U.S., Iraqi forces say small progress made in operation to control Baghdad

August 16th, 2006  
Team Infidel

Topic: U.S., Iraqi forces say small progress made in operation to control Baghdad

Media: The Associated Press
Date: 16 August 2006

BAGHDAD, Iraq_The nightlife is zero and most shops are shut, but U.S. and
Iraqi forces said Wednesday a three-day security sweep has cleaned up a
mostly Sunni neighborhood in west Baghdad, notorious for kidnappings,
murders and bombings.

U.S. and Iraqi military commanders said the operation in Amariyah is a small
step in an uphill campaign to halt the wave of sectarian and insurgent
violence in the capital _ neighborhood by neighborhood.

Some 12,000 Iraqi and U.S. troop reinforcements are pouring into Baghdad as
part of the new security crackdown that began this month amid a surge in
Sunni-Shiite violence and fears of a civil war.

On Sunday night, it was Amariyah's turn to be sealed up in a
cordon-and-search operation.

"Since we began the operation, not one person from Amariyah has died, not
one act of violence has occurred. We have demonstrated that it can be done,"
Col. Robert Scurlock Jr., commander of the 2nd Brigade Combat Team, 1st
Armored Division, told reporters.

"The purpose is to eliminate terrorists and deaths squads," he said.

About 1,500 violent deaths were reported in the Baghdad area alone in July,
most of them in the wave of sectarian killings between Shiites and Sunnis.
Deputy Health Minister Adel Muhsin said about 3,500 Iraqis died violently
last month nationwide _ the highest monthly tally of the war.

Nonetheless, U.S. and Iraqi officers expressed confidence they can stem the
tide of sectarian violence, which accelerated after the Feb. 22 bombing of a
Shiite shrine in Samarra.

"All across Baghdad, we're seeing progress," U.S. spokesman Maj. Gen.
William B. Caldwell said. "Operations like the one in ... Amariyah ... will
progress into other districts around the capital."

He said the neighborhoods were selected for security operations were the
ones "that have shown propensity for the most violence."

Amariyah is one of them. Once known for modern houses built on land given by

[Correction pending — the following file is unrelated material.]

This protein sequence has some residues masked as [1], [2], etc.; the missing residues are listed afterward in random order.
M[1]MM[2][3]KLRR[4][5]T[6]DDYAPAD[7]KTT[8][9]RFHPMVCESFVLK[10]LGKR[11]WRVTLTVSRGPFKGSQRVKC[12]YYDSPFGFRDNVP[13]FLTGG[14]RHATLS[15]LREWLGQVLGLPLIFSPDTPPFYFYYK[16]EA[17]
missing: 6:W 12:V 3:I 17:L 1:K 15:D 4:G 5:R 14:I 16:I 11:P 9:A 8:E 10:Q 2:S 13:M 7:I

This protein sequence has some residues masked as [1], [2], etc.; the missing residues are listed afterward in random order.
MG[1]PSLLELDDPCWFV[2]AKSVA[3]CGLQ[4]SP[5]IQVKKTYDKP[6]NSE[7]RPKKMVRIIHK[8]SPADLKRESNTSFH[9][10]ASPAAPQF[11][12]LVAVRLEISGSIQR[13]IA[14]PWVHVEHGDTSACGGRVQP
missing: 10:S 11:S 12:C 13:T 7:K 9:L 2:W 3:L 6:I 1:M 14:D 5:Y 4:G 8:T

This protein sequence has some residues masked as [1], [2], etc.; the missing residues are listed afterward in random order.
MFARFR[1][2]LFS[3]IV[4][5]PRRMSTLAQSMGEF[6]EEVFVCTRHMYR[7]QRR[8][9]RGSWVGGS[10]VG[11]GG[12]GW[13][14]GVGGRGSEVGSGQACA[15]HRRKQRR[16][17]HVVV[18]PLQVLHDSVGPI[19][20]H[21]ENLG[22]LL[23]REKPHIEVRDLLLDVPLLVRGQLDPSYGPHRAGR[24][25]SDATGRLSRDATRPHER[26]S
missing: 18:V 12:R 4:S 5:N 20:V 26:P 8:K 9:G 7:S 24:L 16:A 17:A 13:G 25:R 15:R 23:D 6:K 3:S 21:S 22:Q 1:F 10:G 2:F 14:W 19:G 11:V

Saddam Hussein to middle-ranking government officials, Amariyah wears a
tired look today like most of the capital.

Reporters driven to the area by the U.S. Army in an armored bus saw
shuttered shops, their glass fronts marked by "Xs" with duct tape.

Dilapidated sofas _ musty foam spilling out of torn covers _ were dumped on
the sidewalk. Razor wire coils blocked entrances to streets. Sand walls hid
the facade of many homes. Checkpoints manned by U.S. and Iraqi soldiers in
armored vehicles circled the neighborhood.

Shootings and kidnappings have been common. Many of the victims were Iraqi
security personnel gunned down at checkpoints and civilians considered as
U.S. collaborators. Scurlock said many of the killings in the area are aimed
at intimidating people _ Shiites and Sunnis alike who support the

The killings are carried out with impunity. Earlier this year a pair of
killers walked into the office of a businessman who supplied construction
material to the U.S. military, told him to rest his forehead on the desk and
shot him in the back of the head before driving away.

Being on the western outskirts of Baghdad, it is easy for Sunni insurgents
to slip away and take refuge in cities to the west like Ramadi and Fallujah,
where support for the insurgency runs high.

The cleaning-up of Amariyah was done methodically. The area was cordoned off
by troops and a curfew imposed. Iraqi soldiers searched every house while
U.S. troops kept guard outside, Scurlock said.

By Wednesday, 6,000 homes and buildings were searched.

Some Amariyah residents said they believed the operation had been successful
in reducing violence _ at least for now.

"I think the security situation has improved. We haven't seen corpses on the
streets, which were a daily scene," said Saad Jawad al-Azawi, a 45-year-old
taxi driver. "I hope our area will have a permanent patrols of joint
U.S-Iraqi forces."

U.S. and Iraqi soldiers also took a census to register residents of
Amariyah. Authorized weapons _ every household is allowed one rifle for
protection _ were also recorded, as were cars. Unauthorized weapons were
confiscated -- 28 guns and 47 hand grenades. Eight suspects arrested.

"It doesn't matter how many guns we found. It gave people the confidence in
the Iraqi army and security forces," Scurlock said.

Brig. Gen. Abdul Jaleel Kahlaiaf, commander of the Iraqi army's 1st Brigade,
6th Division, acknowledged there is no guarantee that violence will not
flare-up again in Amariyah.

"The police in Britain cannot give you a 100 percent guarantee, or in Egypt
or in America," he said. "But Amariyah will be secured if people cooperate."

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